One of the oldest and most precious memories I have from childhood is my grandmother’s sweet singing as she did chores throughout the house.
The sound sticks with me and recalls more fond memories with my Gran: Her humming Tim McGraw while shampooing my hair in the bathtub or when she’d softly croon my grandpa’s favorite Frank Sinatra song in the kitchen while whipping up some fried chicken. My grandmother’s voice is one part of her that will remain with me for as long as I live. It’s one of the many reasons why I love her with all my heart.
My grandma grew up on very little. Her mother worked hard to support the family and raise my grandma and her brother up on her own. My grandma acknowledged her mother’s hard work and always pitched in to clean the house or make dinner for the three of them. Despite their humble means, my grandma had high aspirations and never let anything stand in her way. She always tells stories about her mom’s mom, who raised 11 children on a farm in rural Texas. The stories of her Granny were always my favorite to hear—the way she’d venture bravely in the backyard to break her chicken’s necks for their supper or how she showed my grandma her way around the kitchen to make her the best cook I know (food is very important in my family). She looked up to her Granny and respected her deeply. My grandma reminds me of me, in that respect.
My grandma gave birth to my mom at a young age and raised she and my uncle with the help of my granddad, whose parents were from Greece and Lebanon. My grandma tells me stories of how she, a little Texan country girl, got along with my grandfather’s Greek and Lebanese relatives. She bonded quickly with her mother-in-law, over food, of course. She learned to make my Teta’s (Arabic for grandma) Lebanese specialties, including shish barak (the most amazing meat dumpling dish on this planet). She quickly became one of my Teta’s favorite people, like her own daughter. My grandma has a way of doing that—she makes everyone she meets feel like the most extraordinary person in the room.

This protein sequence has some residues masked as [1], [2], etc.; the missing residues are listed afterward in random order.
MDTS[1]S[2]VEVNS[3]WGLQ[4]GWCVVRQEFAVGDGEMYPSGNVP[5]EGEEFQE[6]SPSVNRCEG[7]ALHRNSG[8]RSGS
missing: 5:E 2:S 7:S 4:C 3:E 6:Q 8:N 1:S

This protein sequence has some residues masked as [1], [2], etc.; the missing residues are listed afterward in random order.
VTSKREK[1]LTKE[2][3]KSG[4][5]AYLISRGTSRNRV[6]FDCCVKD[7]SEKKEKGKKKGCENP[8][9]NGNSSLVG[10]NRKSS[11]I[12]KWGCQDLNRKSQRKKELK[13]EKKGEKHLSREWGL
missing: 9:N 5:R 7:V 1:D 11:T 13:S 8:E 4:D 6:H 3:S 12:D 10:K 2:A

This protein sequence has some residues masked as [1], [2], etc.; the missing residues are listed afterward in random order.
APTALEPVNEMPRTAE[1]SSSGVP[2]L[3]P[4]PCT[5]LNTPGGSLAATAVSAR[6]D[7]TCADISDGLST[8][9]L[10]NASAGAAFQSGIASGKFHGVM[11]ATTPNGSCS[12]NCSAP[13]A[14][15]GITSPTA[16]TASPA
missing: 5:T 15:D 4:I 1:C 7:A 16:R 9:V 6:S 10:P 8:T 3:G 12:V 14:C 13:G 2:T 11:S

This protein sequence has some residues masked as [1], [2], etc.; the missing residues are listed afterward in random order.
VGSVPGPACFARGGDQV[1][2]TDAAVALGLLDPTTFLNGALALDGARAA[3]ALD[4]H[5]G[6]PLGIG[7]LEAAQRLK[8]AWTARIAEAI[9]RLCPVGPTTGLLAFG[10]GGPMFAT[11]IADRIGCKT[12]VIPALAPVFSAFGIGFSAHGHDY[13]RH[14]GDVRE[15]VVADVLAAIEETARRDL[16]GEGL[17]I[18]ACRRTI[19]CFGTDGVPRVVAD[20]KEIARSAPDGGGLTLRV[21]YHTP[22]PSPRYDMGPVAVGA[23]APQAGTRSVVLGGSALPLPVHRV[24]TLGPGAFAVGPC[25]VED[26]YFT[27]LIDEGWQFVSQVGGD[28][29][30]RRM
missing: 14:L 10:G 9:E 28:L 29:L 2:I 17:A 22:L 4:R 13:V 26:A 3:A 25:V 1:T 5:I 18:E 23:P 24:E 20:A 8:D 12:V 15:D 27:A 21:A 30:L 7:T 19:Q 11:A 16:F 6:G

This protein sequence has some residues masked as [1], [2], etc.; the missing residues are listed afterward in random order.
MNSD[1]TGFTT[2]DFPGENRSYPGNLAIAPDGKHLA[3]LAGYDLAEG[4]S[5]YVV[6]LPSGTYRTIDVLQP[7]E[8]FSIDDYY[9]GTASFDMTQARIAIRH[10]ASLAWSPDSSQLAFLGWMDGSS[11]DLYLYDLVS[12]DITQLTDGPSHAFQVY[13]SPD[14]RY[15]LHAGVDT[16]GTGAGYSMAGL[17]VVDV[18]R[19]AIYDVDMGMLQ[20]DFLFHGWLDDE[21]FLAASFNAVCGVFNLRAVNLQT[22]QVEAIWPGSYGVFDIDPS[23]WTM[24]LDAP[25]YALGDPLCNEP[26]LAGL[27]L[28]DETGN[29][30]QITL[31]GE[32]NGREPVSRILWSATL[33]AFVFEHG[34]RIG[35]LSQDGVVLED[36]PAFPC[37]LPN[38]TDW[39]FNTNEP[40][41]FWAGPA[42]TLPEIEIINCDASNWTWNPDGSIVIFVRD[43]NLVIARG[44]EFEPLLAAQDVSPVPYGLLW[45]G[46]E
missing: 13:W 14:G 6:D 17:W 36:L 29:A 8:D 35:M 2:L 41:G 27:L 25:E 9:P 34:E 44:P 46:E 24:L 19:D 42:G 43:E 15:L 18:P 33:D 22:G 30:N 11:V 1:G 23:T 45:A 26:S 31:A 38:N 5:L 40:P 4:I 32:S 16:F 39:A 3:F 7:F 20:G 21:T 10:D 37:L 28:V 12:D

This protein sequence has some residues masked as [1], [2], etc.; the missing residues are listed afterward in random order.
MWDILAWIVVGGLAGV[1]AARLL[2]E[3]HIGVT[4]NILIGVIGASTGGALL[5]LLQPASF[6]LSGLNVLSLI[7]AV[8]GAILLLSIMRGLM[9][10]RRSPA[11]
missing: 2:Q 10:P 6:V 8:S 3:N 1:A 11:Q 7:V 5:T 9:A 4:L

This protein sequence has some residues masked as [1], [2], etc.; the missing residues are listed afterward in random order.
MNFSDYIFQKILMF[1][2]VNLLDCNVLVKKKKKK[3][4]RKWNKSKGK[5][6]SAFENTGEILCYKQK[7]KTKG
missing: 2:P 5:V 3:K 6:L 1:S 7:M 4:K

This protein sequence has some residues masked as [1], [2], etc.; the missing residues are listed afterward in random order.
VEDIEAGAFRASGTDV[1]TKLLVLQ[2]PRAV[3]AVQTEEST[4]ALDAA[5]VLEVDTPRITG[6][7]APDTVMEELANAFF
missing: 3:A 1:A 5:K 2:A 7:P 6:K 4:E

If I had a penny for every time I’ve been with my Gran and heard someone tell her his or her life story, I’d be a millionaire. No matter where she is—the grocery, car dealership, or nail salon, almost every person she talks to ends up spilling their life story to her. She is incredibly beautiful, blonde hair with the biggest, whitest Texas smile and voice like sweet tea. I learn so much just by watching her interact with people. She’s taught me that just a smile or a few kind words can truly make someone’s day a million times better. And I see the effects of it too—it’s as if a ray of light beams out of her everywhere she goes. People can’t help but feel happy and at peace around her; it’s beautiful.
Gran is also such a boss. She’s one of the top sales people at her insurance company, so she’s wicked smart and knows how to communicate effortlessly with business associates. Not to mention, her outfits are on point. She struts around in four-inch heels and savvy pencil skirts like it’s her job. She’s always dressed to the nines, complete with the perfect shade of lipstick (which is probably where my cousin and I get our obsession for lip color). Gran always taught us how important it is to dress for success. I credit her for my love of fashion and respect for people who dress well.
Overall, the number one lesson my grandmother has taught me is to be thankful and thank God everyday for our blessings. She doesn’t let a day go by where she doesn’t remind me of how blessed I am. Gran taught me that the biggest way to show appreciation is to give back. I feel like she does this by always being there to lend an ear to anyone in need. She has a gift at listening and giving invaluable advice. I don’t know where I’d be without my Gran and I thank my lucky stars every single day that I’m part of such an incredible lineage of women.